"Yes sir," Chris reluctantly agreed.

"Who's Vin?" Howard asked.

"Chris' guardian, and the law in this town or at least part of it."

"Well, we definitely don't want to go upsetting Vin then, do we?" George commented good naturally.


As Chris headed home, he was feeling pretty good. Very soon he'd have half the money he needed. Once inside the jail's small living area, he instantly felt the tension. When he'd left that afternoon Buck was looking fine, the little scare he'd had at lunchtime behind him. Now he was looking subdued again, sitting at the table, quietly waiting for the evening meal. His little legs usually swung back and fourth, while he waited, little hands ever moving, but now he just sat still. JD turned around from the stove were he was warming up some of Inez's stew.

"Chris, go wash your hands for supper," he instructed.

"What's the matter with Buck," Chris asked instead of moving.

"I'll tell you later, just come to supper now, Vin will be here soon."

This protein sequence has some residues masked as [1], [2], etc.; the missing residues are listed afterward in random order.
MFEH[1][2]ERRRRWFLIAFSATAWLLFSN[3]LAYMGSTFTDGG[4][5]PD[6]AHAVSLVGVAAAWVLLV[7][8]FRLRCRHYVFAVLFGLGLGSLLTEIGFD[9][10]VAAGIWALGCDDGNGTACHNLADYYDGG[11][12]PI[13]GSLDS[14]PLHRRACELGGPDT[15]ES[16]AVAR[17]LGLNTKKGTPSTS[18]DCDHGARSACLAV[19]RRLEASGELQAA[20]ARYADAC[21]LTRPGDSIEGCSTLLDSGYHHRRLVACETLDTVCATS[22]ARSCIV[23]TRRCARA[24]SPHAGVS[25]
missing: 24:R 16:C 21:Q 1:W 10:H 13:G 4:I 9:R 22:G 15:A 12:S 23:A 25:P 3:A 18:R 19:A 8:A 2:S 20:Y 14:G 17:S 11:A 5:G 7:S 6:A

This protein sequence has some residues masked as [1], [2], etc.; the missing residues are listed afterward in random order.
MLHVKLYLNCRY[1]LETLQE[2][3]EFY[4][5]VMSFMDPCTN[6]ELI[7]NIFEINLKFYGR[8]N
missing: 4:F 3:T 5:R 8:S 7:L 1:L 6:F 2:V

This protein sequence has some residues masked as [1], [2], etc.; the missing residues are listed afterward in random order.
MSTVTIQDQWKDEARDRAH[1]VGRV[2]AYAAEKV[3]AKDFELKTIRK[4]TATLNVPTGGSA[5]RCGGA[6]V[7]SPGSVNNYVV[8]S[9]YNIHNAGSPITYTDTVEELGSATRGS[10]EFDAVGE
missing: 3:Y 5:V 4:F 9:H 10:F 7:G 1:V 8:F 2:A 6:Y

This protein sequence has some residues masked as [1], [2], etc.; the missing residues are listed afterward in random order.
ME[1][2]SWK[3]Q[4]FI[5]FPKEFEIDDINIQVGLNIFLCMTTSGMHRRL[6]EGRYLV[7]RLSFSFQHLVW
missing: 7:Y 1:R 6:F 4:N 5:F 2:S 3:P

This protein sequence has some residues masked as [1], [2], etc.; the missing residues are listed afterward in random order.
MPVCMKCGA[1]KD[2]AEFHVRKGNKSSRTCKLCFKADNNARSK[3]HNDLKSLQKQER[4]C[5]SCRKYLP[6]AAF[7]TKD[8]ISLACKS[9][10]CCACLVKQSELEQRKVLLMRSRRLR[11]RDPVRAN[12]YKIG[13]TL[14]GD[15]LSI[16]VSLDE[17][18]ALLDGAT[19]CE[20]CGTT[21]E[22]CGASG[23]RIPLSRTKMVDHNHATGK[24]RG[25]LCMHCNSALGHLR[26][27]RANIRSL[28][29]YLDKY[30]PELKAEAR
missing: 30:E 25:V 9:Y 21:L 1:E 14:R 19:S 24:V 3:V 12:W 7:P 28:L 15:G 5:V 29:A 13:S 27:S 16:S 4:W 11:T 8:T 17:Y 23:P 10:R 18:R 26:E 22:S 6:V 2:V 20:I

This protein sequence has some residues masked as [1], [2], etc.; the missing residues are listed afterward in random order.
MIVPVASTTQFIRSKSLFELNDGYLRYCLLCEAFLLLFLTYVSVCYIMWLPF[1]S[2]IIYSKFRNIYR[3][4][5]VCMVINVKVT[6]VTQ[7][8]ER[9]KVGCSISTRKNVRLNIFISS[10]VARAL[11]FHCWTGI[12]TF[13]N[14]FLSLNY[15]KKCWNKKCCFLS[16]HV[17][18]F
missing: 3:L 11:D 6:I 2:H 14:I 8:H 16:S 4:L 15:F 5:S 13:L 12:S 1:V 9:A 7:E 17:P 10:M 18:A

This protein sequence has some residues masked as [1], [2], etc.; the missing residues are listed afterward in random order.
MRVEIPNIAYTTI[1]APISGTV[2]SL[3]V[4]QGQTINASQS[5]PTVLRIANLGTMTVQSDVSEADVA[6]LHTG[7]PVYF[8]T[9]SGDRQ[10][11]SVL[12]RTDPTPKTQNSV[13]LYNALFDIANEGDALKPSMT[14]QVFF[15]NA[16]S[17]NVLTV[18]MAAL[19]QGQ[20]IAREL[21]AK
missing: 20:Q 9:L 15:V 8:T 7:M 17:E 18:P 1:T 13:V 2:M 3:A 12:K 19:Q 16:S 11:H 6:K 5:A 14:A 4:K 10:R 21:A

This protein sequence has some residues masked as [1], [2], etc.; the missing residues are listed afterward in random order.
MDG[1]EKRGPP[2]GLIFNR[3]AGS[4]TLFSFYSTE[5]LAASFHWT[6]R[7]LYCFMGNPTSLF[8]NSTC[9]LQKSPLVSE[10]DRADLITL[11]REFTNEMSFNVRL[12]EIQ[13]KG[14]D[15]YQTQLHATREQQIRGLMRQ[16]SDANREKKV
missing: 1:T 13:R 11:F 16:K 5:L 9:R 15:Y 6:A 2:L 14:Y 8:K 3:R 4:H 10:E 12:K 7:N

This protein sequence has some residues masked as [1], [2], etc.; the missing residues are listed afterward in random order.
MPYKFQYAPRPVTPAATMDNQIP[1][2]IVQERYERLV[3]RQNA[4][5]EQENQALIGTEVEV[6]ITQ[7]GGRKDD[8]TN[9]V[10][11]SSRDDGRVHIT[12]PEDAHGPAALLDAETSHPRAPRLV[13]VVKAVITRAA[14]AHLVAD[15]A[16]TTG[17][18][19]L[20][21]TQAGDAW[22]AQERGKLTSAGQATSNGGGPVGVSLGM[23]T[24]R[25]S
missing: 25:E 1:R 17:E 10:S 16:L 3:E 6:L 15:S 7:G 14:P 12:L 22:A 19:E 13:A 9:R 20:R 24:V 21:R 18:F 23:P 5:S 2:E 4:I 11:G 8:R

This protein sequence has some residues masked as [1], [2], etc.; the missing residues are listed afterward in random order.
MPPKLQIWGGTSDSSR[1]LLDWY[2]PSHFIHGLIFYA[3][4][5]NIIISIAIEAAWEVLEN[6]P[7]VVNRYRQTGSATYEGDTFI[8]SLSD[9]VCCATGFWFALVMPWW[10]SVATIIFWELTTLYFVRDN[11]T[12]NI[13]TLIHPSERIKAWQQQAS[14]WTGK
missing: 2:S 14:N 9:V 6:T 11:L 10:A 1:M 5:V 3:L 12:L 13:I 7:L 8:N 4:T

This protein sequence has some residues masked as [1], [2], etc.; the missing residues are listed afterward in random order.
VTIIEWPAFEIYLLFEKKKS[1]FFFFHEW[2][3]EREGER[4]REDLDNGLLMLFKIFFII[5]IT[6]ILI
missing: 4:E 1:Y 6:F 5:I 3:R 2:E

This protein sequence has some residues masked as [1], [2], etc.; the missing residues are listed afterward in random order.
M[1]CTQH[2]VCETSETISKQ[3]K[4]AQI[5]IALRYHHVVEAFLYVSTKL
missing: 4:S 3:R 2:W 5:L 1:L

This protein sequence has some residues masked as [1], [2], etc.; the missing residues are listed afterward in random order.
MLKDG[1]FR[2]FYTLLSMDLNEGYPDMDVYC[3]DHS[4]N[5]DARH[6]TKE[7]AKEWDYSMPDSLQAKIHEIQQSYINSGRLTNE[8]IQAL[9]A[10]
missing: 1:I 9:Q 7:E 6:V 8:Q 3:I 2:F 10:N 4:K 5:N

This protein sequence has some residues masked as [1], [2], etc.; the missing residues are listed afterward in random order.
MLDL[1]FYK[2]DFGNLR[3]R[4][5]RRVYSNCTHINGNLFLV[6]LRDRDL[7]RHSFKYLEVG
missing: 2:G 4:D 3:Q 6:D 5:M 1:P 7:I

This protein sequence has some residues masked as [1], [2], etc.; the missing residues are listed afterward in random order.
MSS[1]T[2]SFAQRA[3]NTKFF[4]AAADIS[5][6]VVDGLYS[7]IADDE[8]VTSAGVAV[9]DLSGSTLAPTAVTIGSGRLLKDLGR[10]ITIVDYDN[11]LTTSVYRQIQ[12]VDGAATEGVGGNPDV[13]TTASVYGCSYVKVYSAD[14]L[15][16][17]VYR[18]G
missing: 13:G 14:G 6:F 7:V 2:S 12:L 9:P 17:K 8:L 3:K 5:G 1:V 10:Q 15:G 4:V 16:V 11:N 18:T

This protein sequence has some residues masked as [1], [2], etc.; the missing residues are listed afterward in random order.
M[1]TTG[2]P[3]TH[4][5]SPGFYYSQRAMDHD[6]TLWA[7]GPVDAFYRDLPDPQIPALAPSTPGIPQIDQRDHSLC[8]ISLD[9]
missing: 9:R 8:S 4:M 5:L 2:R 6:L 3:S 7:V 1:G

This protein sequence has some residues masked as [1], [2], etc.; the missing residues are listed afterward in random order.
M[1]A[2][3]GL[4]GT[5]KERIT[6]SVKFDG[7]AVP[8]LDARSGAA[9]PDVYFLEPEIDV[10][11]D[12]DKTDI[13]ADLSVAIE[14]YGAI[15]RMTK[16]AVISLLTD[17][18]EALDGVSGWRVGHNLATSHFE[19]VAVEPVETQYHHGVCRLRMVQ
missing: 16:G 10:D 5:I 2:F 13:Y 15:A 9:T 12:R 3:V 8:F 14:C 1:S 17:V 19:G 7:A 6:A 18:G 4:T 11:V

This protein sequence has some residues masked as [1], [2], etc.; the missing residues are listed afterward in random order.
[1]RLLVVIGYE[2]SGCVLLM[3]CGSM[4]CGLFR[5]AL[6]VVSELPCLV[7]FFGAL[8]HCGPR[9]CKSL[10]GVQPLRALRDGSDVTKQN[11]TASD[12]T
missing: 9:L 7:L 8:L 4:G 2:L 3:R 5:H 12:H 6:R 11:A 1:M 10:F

Once the little family was assembled, JD quickly filled them in on Buck's adventure. "Now Buck and I have had a talk and he knows what he did was wrong, so we don't need to go over all that again."

Chris turned in his seat to face Buck. "Are you okay, did she hurt you?" he asked urgently.

"She had a knife," Buck whispered.

"A knife!" Chris head shot up to glare at JD.

"Now calm down Chris, I don't think she even remembered she had it, she didn't know who was in the room when she heard a noise, he wasn't hurt."

"Buck don't like knifes," Chris informed him.

"Why's that?" Vin asked.

Chris looked at Vin and then back to Buck. Something passed between the two boys and then Chris turned back to face the two men.